Barn dance raises funds for Make-A-Wish

Two years ago, 7-year-old Will was eligible for a gift from the Make-A-Wish Foundation. Diagnosed with cancer, he was able to go to Disney World with his family thanks to funding by Wishmakers.

Wishmakers grants wishes to at least two children a year and works directly with the Illinois branch of the Make-A-Wish Foundation. To raise the money, the group holds a variety of fundraisers and dinners throughout the year.

One such fundraiser was the Wishmaker’s barn dance, held Saturday. With tickets priced at $15, buses picked up attendees outside of KAM’S and transported them to Miner Farm, 5316 West Bloomington Rd., where there was a DJ and hay rides.

Margaret Johnson, event coordinator and junior in Media, said in its second year, the dance is one of the group’s bigger fundraisers.

She added that the barn dance is one of the organization’s most widely attended events.

Johnson said having a barn dance is a good way to bring awareness to Wishmakers and gain more support from students, as the organization is relatively new to campus.

“That’s really what we’ve been trying to do recently, trying to blend our fundraising and our events into what maybe some other clubs and groups have done in the past so that (students) become a little bit more aware (of us),” Johnson said.

The group has other fundraisers throughout the year, including a cupcake sale on the Quad and events at Noodles & Company and Cold Stone Creamery. But Jake Mihalkanin, external vice president of Wishmakers and junior in LAS, said having bigger events like the barn dance often helps the group gain more money and can help generate more interest in the club.

He said last year, Wishmakers made about $1,400 from the barn dance alone. The organization makes a donation to Make-A-Wish when it raises $5,000.

Mihalkanin, who has been involved with Wishmakers since his freshman year, said the barn dance resonates with students on campus, especially freshmen who sign up during Quad Day.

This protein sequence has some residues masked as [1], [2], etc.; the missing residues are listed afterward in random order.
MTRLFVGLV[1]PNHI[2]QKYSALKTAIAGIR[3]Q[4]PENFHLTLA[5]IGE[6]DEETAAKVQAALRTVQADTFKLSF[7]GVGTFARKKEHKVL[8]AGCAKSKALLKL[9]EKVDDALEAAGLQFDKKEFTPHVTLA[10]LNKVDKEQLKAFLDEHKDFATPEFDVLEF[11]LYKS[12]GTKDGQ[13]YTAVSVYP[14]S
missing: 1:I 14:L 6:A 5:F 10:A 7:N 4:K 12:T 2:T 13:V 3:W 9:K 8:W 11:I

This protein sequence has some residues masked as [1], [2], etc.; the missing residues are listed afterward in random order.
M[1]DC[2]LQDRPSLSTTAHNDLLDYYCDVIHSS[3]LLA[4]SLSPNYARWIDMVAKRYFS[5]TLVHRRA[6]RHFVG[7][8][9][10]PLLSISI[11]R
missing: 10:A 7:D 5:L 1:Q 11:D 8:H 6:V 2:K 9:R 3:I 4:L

Jessie Cacioppo, second-year member of Wishmakers and senior in LAS, said she likes how the event “really helps kids.”

The group members do not specifically choose which wishes they grant. The RSO receives a certificate after the wish is granted with a picture of the child and the wish that they helped grant.

Ideally, however, the group would like to have a greater connection with the kids they are serving this year, said Maddie Knoll, Wishmakers president and junior in Social Work, in an email interview.

“Last year we had a 16-year-old boy who lived in the area and had wished to meet Big Time Rush,” Knoll said, referring to a boy band with a Nickelodeon television show. “He came to our pancake dinner with his mom, who spoke about his illness and wish experience.”

Meeting the children, Mihalkanin said, gives even more purpose to the organization’s fundraising efforts.

“Just hearing them tell their story — how much an impact it has on their lives — it changes everything,” Mihalkanin said. “I think if we actually get to meet the people that we get to grant wishes for, it would do tremendous things for building the club in the future.”

Miranda reached can be reached at [email protected]